A recent University of Alaska study regarding Alaska's commercial salmon industry fails to acknowledge the Murkowski administration's success in revitalizing Alaska's salmon industry.
We are writing to set the record straight.
Alaska's commercial fishing industry is one of the largest private sector employers in the state. Over the last two years, the industry has taken a dramatic turn for the better:
After a decade of steady decline, nearly all commercial salmon permits are seeing a rebound in prices.
After seven years of decline, seafood processing jobs are increasing. In 2003 and 2004, over 900 new seafood processing jobs were created.
Since 2002, most ex-vessel salmon prices have increased.
Federal statistics show that Alaska's international export of seafood products totaled $1.7 billion in 2004, a 21 percent increase that surpasses year-end totals for the last decade.
Alaska exported seafood to 44 different countries in 2004, up from 34 countries in 2002.
These are indisputable facts.
The Institute of Social and Economic Research study paints a bleak picture and argues that the future success of Alaska's salmon industry is contingent upon restructuring. It cites a lack of government leadership as one of the "fundamental obstacles" preventing such restructuring.
Leadership may have been lacking in previous years, but our hugely successful track record in revitalizing Alaska's salmon industry over the last three years is documented evidence of a completely different story.
Shortly after taking office, Gov. Murkowski launched a Fisheries Revitalization Strategy to help boost investment in the industry and ensure that commercial fishing remains a sustainable and prosperous career opportunity for all Alaskans. At the time, the governor acknowledged the challenges facing the salmon industry and directed his staff to confront the problems.
A Fish Cabinet was created. They immediately launched the governor's plan, which included the strategic distribution of $50 million in federal funding to revitalize and modernize this sustainable industry, and widespread public education efforts regarding the benefits of wild Alaska salmon.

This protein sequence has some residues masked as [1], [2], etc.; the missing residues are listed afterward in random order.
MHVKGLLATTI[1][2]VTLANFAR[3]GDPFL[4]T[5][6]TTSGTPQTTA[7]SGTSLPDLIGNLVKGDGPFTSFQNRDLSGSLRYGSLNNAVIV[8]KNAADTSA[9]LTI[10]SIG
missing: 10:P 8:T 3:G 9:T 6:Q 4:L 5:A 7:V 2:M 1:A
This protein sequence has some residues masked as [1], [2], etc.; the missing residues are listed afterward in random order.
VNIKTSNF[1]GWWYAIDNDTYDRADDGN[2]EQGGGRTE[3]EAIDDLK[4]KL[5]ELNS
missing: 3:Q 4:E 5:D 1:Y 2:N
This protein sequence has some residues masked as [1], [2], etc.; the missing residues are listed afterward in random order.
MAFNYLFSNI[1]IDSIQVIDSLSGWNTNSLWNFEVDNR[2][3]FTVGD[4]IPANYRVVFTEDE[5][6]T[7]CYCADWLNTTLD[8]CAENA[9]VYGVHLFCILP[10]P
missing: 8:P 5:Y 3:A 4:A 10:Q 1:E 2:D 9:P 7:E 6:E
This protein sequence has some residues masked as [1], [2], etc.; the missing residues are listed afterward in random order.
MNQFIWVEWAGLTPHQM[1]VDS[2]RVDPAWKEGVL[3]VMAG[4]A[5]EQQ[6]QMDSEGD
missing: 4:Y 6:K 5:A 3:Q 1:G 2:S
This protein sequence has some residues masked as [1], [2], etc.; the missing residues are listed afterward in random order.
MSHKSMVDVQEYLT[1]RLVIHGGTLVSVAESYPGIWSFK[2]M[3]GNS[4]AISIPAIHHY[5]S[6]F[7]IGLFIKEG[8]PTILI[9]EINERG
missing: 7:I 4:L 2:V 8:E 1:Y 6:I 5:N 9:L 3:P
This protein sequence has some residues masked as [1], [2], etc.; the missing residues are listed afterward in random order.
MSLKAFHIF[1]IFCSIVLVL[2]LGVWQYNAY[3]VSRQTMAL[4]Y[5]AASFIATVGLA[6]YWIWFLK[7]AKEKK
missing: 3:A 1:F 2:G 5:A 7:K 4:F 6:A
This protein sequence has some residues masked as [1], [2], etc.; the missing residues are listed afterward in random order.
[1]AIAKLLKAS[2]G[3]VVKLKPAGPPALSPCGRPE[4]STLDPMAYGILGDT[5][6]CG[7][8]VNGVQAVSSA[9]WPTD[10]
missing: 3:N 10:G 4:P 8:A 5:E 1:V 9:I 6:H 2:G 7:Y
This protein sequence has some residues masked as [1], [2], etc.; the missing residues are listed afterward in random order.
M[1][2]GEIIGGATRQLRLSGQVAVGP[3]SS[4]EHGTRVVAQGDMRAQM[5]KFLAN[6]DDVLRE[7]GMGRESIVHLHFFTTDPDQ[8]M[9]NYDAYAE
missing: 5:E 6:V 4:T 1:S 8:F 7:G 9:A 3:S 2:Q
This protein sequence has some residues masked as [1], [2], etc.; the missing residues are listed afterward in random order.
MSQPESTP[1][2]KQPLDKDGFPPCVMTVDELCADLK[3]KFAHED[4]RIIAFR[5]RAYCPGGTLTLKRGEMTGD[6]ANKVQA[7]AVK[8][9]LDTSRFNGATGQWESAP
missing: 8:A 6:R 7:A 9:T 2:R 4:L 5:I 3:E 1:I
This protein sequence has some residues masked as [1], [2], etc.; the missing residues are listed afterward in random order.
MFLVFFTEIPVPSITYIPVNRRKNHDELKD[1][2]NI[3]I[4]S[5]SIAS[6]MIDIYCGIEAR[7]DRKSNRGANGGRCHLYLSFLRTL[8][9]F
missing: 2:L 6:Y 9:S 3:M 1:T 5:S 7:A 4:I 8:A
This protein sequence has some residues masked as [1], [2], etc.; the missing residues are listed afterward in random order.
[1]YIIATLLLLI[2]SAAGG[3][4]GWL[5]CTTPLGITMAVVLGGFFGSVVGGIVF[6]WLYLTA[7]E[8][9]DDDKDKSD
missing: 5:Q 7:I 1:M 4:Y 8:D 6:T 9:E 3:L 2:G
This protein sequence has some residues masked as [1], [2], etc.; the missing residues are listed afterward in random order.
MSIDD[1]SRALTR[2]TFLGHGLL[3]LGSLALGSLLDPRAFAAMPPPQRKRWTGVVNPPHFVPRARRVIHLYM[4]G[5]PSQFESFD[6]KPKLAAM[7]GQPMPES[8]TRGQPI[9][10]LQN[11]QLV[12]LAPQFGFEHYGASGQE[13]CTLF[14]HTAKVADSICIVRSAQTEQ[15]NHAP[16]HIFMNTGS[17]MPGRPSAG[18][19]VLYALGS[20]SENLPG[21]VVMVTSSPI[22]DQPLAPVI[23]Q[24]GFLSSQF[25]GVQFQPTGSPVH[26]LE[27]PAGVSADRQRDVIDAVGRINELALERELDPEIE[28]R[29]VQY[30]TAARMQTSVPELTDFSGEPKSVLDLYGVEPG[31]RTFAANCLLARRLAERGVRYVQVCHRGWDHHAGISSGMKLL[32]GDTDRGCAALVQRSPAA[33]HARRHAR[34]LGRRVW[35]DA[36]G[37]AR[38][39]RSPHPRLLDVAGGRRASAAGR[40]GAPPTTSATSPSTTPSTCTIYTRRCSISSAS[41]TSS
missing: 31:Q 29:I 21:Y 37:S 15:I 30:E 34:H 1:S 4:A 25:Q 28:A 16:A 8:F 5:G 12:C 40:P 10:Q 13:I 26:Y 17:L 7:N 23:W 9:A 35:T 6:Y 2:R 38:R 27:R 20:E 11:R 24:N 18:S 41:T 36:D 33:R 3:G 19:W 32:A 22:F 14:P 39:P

Our value-added and marketing efforts have yielded impressive results. Small businesses and fishermen have been able to improve their packaging and the products that they offer to consumers, with increased prices as their reward. Other successes include the emptying of warehouses that used to store surplus canned salmon; the decision by Legal Sea Foods to serve Alaska wild salmon at all 30 of its East Coast restaurants; and the promotion of Trident Seafood's salmon burger in nationwide Costco Wholesale Corp. stores.
This administration has worked closely with the Alaska Legislature to streamline and strengthen the Alaska Seafood Marketing Institute; grant local fishing groups taxing authority; protect workers at Alaska seafood plants through adequate bonding requirements; and eliminate the statutory limit on seine vessel length so that the Board of Fisheries could authorize longer vessels in salmon seine fisheries. All of these changes were made to address the needs of Alaska's commercial salmon industry.
Under the leadership of Murkowski, the Board of Fisheries formed the Salmon Industry Restructuring Panel, which is currently reviewing options to restructure Alaska's commercial salmon industry. After reviewing the panel's proposals, the board will develop an action plan that will be used in restructuring the industry.
Moving forward, the Murkowski administration will continue to work with industry representatives, legislators and members of the Board of Fisheries to ensure the growth and success of this valuable industry.
Just this week in King Salmon, Bristol Bay leader Robin Samuelson openly praised Gov. Murkowski at length for keeping his promises to the Alaska fishing industry and providing the leadership needed to restore Alaska's fishing families and processors to more profitable days.
The Murkowski administration has demonstrated its ability to revitalize Alaska's commercial salmon industry. Our track record speaks for itself.
McKie Campbell is commissioner of the Alaska Department of Fish and Game. William Noll is commissioner of the Department of Commerce, Community, and Economic Development.
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